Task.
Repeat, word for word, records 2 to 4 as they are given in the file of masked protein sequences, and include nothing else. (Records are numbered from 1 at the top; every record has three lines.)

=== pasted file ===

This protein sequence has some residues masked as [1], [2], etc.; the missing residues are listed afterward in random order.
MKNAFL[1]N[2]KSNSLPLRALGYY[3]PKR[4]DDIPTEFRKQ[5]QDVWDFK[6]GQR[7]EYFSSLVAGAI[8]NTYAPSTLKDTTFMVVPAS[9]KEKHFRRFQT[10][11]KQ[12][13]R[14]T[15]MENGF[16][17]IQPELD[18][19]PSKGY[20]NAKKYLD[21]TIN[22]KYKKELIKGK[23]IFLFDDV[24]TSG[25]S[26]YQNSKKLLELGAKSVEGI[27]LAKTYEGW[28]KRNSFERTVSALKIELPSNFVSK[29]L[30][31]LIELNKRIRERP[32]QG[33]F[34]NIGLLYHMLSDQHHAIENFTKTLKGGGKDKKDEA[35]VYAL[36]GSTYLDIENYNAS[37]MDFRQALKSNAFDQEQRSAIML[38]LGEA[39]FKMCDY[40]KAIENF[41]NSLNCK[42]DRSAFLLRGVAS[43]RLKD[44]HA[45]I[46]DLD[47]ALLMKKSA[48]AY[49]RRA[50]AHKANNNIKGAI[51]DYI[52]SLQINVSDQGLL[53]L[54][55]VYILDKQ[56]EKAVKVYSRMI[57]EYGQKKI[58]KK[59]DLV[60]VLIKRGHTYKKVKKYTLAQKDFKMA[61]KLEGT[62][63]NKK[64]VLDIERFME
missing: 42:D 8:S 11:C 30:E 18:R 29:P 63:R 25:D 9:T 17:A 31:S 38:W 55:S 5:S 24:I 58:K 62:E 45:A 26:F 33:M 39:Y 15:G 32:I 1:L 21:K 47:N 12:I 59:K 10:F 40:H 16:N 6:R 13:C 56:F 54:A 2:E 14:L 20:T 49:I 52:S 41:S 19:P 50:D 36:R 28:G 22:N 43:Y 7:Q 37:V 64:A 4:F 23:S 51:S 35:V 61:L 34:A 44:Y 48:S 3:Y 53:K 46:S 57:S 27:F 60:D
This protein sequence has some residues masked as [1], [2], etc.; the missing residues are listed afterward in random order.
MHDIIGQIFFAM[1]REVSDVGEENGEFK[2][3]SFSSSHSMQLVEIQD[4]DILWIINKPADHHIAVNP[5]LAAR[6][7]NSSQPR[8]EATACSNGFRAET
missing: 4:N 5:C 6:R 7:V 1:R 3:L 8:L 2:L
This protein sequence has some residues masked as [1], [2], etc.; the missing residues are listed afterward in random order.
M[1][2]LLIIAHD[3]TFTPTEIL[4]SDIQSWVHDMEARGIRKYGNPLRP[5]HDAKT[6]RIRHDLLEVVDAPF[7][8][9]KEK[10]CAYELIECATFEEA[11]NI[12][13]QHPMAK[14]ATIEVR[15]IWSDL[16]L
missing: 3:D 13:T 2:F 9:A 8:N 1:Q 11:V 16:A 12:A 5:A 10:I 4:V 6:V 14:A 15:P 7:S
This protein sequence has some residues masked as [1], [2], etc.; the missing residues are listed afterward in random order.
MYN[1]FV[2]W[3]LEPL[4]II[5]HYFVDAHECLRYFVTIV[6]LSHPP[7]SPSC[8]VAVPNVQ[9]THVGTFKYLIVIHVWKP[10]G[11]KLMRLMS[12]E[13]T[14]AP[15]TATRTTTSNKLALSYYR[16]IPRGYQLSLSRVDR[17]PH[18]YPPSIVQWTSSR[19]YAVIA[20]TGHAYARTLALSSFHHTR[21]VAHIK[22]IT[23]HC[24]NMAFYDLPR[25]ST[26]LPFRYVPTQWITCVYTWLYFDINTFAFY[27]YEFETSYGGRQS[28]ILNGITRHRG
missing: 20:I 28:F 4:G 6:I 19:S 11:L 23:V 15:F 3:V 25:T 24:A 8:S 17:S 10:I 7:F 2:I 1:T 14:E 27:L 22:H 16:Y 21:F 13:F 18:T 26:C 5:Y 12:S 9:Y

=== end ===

This protein sequence has some residues masked as [1], [2], etc.; the missing residues are listed afterward in random order.
MHDIIGQIFFAM[1]REVSDVGEENGEFK[2][3]SFSSSHSMQLVEIQD[4]DILWIINKPADHHIAVNP[5]LAAR[6][7]NSSQPR[8]EATACSNGFRAET
missing: 4:N 5:C 6:R 7:V 1:R 3:L 8:L 2:L
This protein sequence has some residues masked as [1], [2], etc.; the missing residues are listed afterward in random order.
M[1][2]LLIIAHD[3]TFTPTEIL[4]SDIQSWVHDMEARGIRKYGNPLRP[5]HDAKT[6]RIRHDLLEVVDAPF[7][8][9]KEK[10]CAYELIECATFEEA[11]NI[12][13]QHPMAK[14]ATIEVR[15]IWSDL[16]L
missing: 3:D 13:T 2:F 9:A 8:N 1:Q 11:V 16:A 12:A 5:A 10:I 4:V 6:V 14:A 15:P 7:S
This protein sequence has some residues masked as [1], [2], etc.; the missing residues are listed afterward in random order.
MYN[1]FV[2]W[3]LEPL[4]II[5]HYFVDAHECLRYFVTIV[6]LSHPP[7]SPSC[8]VAVPNVQ[9]THVGTFKYLIVIHVWKP[10]G[11]KLMRLMS[12]E[13]T[14]AP[15]TATRTTTSNKLALSYYR[16]IPRGYQLSLSRVDR[17]PH[18]YPPSIVQWTSSR[19]YAVIA[20]TGHAYARTLALSSFHHTR[21]VAHIK[22]IT[23]HC[24]NMAFYDLPR[25]ST[26]LPFRYVPTQWITCVYTWLYFDINTFAFY[27]YEFETSYGGRQS[28]ILNGITRHRG
missing: 20:I 28:F 4:G 6:I 19:S 11:L 23:V 15:F 3:V 25:T 24:A 8:S 17:S 10:I 7:F 2:I 1:T 14:E 27:L 22:H 16:Y 21:F 13:F 18:T 26:C 5:Y 12:S 9:Y